Complex Regional Pain Syndrome is a Disability

Complex regional pain syndrome (CRPS) is considered a chronic systemic disease defined by severe pain, swelling in the affected area, and changes on the skin. The most common affected areas are the limbs, such as the arms and legs, following a serious injury or trauma to that particular part of the body. Although the cause of CPRS is not completely determined, it is widely believed to be due to damage to or the malfunction of the central and peripheral nervous system.

Symptoms of CPRS are varied in their length and severity; constant and intense pain that worsens rather than getting better as time passes is the most common that is reported. CPRS is divided into two general groups; Type 1, where there is no distinct evidence of nerve lesions and is the most common type, and Type 2 that has more obvious nerve lesions and rates higher on the McGill pain scale. CPRS can lead to a number of complications that can become intolerable and debilitating. Such conditions can be a hindrance to work, which prompts many affected by CPRS to apply for SSDI disability benefits. According to the website of the Hankey Law Office, those who have suffered CPRS for more than 12 months can qualify for an SSDI benefit.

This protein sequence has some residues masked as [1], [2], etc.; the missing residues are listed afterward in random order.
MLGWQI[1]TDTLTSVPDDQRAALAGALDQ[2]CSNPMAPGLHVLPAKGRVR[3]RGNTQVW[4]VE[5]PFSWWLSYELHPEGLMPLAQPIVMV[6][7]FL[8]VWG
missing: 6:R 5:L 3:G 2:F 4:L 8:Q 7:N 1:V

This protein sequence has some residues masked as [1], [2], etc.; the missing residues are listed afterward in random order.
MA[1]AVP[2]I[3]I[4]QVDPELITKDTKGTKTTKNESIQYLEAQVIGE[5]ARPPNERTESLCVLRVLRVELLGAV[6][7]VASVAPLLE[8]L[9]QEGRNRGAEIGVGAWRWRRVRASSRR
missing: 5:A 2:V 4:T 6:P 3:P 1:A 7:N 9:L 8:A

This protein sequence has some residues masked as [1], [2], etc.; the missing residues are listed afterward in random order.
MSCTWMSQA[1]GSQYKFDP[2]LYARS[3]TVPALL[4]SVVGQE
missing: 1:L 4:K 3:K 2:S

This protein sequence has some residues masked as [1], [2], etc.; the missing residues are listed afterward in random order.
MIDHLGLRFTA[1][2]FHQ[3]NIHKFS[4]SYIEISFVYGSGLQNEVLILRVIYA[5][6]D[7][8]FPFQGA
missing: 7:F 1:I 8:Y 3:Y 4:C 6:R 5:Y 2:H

There are certain requirements that should be met before the Social Security Administration grants an SSDI benefit. First, the condition should be considered a “medically determinable impairment” that proves evidence of RSD. Next, they will establish whether you are still capable of performing your old tasks and see if there are other work opportunities for you. Because it can be a significant factor for a worker to lose their job, getting workers’ compensation or filing a personal injury claim against the company or the person who caused the injury that worsened the CPRS can be helpful.

According to the website of personal injury lawyers at the Mazin & Associates law firm, is important to present strong and valid evidence of the effects of the CPRS in order to qualify for an SSDI benefit. Because of the difficulty of getting disability benefits for chronic pain finding legal help through personal injury or disability lawyers would be the best way to avoid being denied. These legal help plays an essential part in representing your case in court and fight for your right of benefits.

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